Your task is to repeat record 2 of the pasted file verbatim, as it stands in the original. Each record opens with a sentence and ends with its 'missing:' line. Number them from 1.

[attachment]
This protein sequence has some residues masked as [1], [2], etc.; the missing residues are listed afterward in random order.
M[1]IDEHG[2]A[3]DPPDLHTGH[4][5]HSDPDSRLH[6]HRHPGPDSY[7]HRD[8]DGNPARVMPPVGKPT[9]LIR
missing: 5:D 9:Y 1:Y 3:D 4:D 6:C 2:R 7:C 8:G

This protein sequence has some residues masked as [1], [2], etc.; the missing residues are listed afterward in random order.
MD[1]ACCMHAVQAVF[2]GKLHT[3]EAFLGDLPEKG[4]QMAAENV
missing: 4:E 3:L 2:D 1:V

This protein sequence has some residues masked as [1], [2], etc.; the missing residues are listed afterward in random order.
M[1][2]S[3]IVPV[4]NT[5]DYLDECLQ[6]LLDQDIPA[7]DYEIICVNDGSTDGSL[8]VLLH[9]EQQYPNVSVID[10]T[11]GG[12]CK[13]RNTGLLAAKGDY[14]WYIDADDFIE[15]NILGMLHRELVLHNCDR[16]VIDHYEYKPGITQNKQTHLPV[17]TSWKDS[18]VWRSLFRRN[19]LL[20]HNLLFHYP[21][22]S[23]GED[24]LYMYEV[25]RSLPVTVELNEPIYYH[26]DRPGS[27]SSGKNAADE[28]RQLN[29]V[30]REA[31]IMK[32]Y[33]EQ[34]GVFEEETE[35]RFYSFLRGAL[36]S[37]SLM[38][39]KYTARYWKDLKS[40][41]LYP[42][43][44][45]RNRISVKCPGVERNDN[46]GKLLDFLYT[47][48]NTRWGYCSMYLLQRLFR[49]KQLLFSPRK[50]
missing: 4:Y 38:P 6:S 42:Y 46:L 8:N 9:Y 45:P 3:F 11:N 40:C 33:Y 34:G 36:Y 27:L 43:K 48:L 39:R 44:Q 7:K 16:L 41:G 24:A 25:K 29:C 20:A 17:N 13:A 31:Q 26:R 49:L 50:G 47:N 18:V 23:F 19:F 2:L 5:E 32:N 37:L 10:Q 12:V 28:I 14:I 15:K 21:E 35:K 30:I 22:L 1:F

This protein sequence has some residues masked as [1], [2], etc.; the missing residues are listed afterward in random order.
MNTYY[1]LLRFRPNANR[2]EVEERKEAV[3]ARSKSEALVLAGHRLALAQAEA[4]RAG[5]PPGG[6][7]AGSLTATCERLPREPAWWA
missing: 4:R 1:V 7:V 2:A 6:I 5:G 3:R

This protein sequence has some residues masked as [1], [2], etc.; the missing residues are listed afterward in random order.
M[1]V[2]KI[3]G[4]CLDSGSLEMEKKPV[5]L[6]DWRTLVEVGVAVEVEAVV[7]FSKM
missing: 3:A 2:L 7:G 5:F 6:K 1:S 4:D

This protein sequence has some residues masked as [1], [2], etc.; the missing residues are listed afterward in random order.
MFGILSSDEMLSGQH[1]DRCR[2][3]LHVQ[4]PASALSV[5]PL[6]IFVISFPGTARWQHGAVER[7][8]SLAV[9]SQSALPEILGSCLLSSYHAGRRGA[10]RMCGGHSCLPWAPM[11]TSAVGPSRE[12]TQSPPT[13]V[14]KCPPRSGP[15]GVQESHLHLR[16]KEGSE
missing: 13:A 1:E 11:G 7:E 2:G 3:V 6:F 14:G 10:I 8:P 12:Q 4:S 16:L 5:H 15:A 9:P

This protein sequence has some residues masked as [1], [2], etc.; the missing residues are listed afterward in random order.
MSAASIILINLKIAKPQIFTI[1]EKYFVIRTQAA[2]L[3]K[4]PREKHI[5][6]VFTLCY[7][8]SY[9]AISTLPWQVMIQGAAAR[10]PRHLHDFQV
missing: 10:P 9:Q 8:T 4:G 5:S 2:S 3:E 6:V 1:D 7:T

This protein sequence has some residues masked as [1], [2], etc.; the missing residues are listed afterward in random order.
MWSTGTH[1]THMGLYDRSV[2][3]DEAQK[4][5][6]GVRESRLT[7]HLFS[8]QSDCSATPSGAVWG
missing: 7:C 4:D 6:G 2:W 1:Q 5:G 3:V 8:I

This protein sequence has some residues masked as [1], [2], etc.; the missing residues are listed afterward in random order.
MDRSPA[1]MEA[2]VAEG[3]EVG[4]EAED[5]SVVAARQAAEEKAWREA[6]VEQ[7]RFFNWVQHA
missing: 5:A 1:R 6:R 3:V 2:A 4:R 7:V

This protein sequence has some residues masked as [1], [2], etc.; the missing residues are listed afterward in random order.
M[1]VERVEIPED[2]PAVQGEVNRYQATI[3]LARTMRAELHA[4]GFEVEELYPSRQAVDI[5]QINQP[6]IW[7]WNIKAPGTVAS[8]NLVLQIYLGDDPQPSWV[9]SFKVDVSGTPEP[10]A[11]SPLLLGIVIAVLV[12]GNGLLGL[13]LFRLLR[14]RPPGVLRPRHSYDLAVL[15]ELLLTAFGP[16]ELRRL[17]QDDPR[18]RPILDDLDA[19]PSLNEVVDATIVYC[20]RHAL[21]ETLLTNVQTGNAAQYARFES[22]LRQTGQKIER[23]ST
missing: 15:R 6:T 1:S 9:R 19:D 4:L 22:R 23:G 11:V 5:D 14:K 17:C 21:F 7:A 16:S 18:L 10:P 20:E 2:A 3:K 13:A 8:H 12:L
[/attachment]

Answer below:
This protein sequence has some residues masked as [1], [2], etc.; the missing residues are listed afterward in random order.
MD[1]ACCMHAVQAVF[2]GKLHT[3]EAFLGDLPEKG[4]QMAAENV
missing: 4:E 3:L 2:D 1:V